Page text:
Propel Bio Partners is a unique investment firm that is led by entrepreneurs. We will bring smart money to our companies. What I have done with Athira is something unique in our industry. Really co-inventing an innovative therapy and build a pipeline around it, accelerating the drug development having a Phase 3 Alzheimer’s Phase 2 Parkinson’s and a Phase 1 Schizophrenia therapies in 6 years and in extreme capital efficient way is a unique model in our industry where we want to multiply into our investment.

We think with our experience we can pick innovative science and increase the probability for a winning outcome.

What were the top three mistakes you made starting your business, and what did you learn from them?

Feeling that I needed to hire for what people expect to see as part of my management teams. In my current and future ventures, I will hire for talent and talent only, regardless of the person’s background.

Raising money too fast and rushing decisions around board structure and company governance. I gained significant wisdom from my first venture and will be able to implement it in Propel Bio Partners and companies we invest in.

Tell us a little bit about your marketing process, what has been the most successful form of marketing for you?

I have not made any marketing in the traditional sense, but as an entrepreneur, you always market your ideas. Being genuine and true to who you are as a person had a big impact on people. Discussing the risks and the value of your business is critical, you can’t control everything, and you need to show your team, investors, customers that you are aware of these risks, and you make a real effort to minimize risks.

What have been your biggest challenges and how did you overcome them?

Being a young woman trying to solve one of the most challenging diseases we are facing today, Alzheimer. I often was not taken seriously or confused by the coat girl, or cart girl. But that never stopped me. I didn’t care what people thought I focused on what I can do and on my vision.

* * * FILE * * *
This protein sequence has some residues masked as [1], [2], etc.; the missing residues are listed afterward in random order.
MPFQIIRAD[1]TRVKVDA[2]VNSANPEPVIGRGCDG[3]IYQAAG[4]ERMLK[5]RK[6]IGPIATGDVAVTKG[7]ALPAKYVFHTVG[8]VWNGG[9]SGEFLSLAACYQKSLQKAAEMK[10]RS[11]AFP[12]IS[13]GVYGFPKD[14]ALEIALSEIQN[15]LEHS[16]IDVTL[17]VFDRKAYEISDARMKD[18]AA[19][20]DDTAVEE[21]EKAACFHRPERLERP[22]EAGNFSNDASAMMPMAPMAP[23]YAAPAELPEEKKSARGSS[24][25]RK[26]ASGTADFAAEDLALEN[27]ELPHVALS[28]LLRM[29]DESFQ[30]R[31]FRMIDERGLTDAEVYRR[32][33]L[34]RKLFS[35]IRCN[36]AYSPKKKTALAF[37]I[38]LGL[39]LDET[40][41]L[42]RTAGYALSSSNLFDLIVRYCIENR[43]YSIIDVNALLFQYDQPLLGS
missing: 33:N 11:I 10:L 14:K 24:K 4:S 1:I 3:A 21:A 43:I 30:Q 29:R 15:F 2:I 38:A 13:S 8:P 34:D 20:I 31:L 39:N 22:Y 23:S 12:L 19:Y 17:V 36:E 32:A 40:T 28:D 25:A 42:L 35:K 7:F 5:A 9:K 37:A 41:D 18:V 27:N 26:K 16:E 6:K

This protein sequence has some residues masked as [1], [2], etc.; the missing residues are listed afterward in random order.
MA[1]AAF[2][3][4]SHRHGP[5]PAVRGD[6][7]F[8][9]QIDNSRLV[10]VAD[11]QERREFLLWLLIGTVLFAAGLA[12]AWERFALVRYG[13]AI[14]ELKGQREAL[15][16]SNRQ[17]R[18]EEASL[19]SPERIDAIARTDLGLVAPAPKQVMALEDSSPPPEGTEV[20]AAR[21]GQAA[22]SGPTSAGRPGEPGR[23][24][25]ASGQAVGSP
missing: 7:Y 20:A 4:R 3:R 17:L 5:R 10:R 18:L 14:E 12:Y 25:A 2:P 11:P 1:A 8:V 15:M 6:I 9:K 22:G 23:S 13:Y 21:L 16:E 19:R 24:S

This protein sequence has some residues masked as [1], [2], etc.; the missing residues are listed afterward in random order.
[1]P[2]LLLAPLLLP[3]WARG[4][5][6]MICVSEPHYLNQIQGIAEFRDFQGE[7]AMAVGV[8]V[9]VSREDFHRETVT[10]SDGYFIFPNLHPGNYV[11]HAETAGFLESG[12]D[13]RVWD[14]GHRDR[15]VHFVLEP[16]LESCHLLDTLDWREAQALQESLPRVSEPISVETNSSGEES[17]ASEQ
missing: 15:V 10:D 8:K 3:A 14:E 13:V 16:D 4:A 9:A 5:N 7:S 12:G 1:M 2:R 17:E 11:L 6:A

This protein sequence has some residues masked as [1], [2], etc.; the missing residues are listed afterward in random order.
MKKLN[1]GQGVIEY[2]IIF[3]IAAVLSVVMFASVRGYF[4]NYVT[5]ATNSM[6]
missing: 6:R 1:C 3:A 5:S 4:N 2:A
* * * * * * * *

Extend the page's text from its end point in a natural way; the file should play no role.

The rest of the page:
What was your first business idea and what did you do with it?

Developing therapies for neurological indications, Alzheimer’s, Parkinson’s. I co-invented Fosgonimeton (ATH-1017) and the pipeline of drugs at Athira. Raised $400M and took the company public within six years.

If you started your business again, what things would you do differently?

I would worry less about what people think, and continue to focus on innovation and including the feedback from experience. I always think the best decisions are when you gather input from people and then adding to it an innovative touch. I would also trust my instincts.

What’s a productivity tip you swear by?

Intermittent fasting gives me focus. Bonus you don’t have to spend time prepping or eating!

If you only had $1000 dollars to start a new business, knowing everything you know now, how would you spend it?

On coffee meetings and networking.

What helps you stay driven and motivated to keep going in your business?

The potential impact of our industry and the amazing people and entrepreneurs I get to work with day to day.

What valuable advice would you give new entrepreneurs starting out?

Believe in your ideas, make decisions quickly and adapt as you learn more. Listen to your instincts entrepreneurs typically have good instincts.

What is your definition of success?

Having meaningful and positive impact of the work on peoples’ lives.

How do you personally overcome fear?

Focus on the destination and the mission and knowing it will be hard.

How can readers get in touch with you?

LinkedIn is the best way!